I’ve been pleasantly surprised by this endeavor I’ve taken looking into sparkling rose. I purchased 3 more, two stateside and one from Greece. In retrospect, I’ve had the Greek sparkling rose before, but I want it with me on set for this next episode of Wine Whatevers.

Gruet Brut Rose: From New Mexico, USA. This sparkler is a beautiful, antique rose clor that is more concentrated in the center, than the bottom of the glass. the bubbles from Gruet Brut Rose are delicate, and centered, flowing quickly to the top, but without a foam layer on top. This wine is very dry, and highly acidic. I remember having this before, with the dinner I hosted before I took the Sommelier Exam. I paired it with Caprese salad on crostini, and it was perfect for cutting the fatty cheese and complemented the acid of the tomatoes. While the Gruet Brut Rose is not something that I’d serve without food, it certainly has it’s place.

Next up: Scharffenberger Brut Rose: From Mendocino County CA, USA. Scharffenberger Brut Rose is the palest rose I have seen to date. It appears to be an almost skin-tone peach, the barest blush on the cheeks of a pale woman. The bubbles are larger, gathering on the surface of the wine, creating a layer of fizz, not unlike soda. The aromas waft up to greet the nose, with peaches and cream, and sliced ripe strawberries under whipped cream. While it isn’t a terribly refined wine, it is intriguingly delightful. This wine is highly acidic, but the aromas are accurate to the flavors, strawberries, unsweetened peaches. I would pair this with pasta, tomato meat sauce, and garlic bread. It is a perfect accompaniment to an Italian dinner. The most frustrating thing is that none of the Champagne stoppers I own fit this bottle’s tiny neck, and thus, it must be shared, or dumped in libations in celebration of good company, should there be any present. In my case, a simple expandable stopper seems to plug it, though i a day or so, if I ignore it, the cork will shoot out scaring the be-geesus out of me.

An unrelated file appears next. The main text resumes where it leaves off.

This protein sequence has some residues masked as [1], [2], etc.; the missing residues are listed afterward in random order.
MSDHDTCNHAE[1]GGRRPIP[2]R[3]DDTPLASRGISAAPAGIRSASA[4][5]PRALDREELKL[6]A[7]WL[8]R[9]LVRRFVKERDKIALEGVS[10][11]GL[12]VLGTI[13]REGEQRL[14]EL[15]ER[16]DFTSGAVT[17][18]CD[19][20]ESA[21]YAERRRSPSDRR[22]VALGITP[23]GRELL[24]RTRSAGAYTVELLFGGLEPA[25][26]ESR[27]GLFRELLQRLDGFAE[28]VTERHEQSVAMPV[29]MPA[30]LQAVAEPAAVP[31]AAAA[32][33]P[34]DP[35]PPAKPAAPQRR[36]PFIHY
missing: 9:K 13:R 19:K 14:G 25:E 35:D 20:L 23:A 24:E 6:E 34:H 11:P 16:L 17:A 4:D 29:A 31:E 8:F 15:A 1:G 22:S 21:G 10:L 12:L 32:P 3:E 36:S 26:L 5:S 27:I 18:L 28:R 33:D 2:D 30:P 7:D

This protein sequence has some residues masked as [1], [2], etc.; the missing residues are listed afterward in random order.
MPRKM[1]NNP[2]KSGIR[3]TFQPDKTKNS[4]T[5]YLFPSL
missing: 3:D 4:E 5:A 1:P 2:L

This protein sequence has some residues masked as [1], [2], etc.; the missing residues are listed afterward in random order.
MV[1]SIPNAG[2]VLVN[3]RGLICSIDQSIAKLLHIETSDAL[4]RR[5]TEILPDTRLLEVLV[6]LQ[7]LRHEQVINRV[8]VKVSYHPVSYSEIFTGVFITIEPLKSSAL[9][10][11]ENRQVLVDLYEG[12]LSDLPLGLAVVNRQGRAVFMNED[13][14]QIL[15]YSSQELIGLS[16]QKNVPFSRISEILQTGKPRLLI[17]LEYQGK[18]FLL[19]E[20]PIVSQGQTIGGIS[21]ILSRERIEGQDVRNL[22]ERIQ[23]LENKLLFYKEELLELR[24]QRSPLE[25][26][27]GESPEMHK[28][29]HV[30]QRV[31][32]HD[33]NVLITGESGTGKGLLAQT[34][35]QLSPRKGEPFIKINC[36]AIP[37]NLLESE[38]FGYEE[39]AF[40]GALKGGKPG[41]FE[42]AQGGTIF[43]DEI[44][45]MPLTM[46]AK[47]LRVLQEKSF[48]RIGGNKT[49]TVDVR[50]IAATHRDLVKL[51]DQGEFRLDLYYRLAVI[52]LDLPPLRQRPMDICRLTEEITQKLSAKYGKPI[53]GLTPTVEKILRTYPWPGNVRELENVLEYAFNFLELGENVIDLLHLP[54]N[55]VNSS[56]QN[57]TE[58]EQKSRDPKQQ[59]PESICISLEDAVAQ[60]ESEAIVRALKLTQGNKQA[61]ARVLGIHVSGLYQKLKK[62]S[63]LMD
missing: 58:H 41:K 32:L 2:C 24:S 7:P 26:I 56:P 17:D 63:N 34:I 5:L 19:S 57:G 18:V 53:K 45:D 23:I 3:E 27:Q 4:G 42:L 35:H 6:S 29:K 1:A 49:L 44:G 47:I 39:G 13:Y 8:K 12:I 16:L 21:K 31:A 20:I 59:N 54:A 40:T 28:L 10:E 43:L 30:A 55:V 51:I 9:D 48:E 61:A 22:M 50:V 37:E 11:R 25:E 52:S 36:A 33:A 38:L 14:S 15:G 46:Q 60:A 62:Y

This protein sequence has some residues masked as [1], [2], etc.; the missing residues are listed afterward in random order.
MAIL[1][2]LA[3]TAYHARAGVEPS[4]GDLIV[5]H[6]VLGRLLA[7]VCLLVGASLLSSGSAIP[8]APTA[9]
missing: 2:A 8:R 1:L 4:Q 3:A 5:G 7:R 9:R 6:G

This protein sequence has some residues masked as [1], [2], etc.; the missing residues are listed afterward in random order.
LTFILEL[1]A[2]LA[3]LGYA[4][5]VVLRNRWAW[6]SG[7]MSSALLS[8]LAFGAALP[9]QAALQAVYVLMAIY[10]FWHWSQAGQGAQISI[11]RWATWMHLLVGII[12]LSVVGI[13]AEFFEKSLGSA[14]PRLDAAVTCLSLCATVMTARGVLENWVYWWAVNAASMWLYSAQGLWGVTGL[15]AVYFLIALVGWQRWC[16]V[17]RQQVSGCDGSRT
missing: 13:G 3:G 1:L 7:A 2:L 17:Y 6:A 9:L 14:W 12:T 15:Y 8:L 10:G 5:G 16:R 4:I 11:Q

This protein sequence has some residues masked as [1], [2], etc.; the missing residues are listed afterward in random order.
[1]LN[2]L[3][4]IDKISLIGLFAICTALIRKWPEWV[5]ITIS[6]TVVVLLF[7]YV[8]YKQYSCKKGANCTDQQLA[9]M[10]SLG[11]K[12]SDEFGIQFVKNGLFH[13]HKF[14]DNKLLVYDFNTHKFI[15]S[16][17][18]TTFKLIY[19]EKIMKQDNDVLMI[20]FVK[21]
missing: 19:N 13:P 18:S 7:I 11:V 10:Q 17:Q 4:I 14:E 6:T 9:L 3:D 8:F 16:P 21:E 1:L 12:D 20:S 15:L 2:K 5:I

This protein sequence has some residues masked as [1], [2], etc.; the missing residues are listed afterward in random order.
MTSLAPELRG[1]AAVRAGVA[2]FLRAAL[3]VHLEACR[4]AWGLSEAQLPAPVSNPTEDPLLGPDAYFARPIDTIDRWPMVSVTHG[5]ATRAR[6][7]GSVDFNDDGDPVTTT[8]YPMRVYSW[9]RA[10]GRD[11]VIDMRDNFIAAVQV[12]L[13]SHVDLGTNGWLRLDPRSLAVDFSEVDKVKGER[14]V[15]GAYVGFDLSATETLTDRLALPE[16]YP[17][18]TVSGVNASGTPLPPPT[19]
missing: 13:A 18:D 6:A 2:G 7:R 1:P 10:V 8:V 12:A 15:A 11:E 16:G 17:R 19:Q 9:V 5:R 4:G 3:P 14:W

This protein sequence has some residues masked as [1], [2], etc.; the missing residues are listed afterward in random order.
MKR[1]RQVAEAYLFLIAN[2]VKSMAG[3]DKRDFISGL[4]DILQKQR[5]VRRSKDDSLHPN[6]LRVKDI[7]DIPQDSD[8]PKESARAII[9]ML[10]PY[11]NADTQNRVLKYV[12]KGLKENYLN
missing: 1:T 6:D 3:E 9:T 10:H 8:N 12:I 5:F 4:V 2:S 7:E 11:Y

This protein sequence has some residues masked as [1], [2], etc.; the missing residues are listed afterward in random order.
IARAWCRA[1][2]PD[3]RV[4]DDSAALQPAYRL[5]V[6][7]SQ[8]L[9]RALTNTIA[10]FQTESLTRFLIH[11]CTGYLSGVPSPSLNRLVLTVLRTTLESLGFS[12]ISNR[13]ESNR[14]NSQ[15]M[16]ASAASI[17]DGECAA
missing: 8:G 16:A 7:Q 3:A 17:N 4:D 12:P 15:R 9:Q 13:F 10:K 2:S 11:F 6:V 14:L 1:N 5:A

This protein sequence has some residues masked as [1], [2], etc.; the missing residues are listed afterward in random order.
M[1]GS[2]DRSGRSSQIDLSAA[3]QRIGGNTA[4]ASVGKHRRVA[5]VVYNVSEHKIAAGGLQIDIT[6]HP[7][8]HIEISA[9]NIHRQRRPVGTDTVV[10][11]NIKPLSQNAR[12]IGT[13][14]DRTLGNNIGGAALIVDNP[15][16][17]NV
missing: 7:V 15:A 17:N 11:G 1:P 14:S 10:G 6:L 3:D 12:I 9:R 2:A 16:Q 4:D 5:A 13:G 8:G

I’m out of corks, and patience, so I will hold off on the review of the “Akakies” Sparkling Rose from Amyndeon Greece, vintage 2015. It’s deeper cherry, almost candied, than any of the other sparkling rose’s, and if memory serves, fruitier, and more approachable. It is a delightful example of the attitude that Greece it has been known for in the past, of jovial celebration, tradition, and mild revelry.

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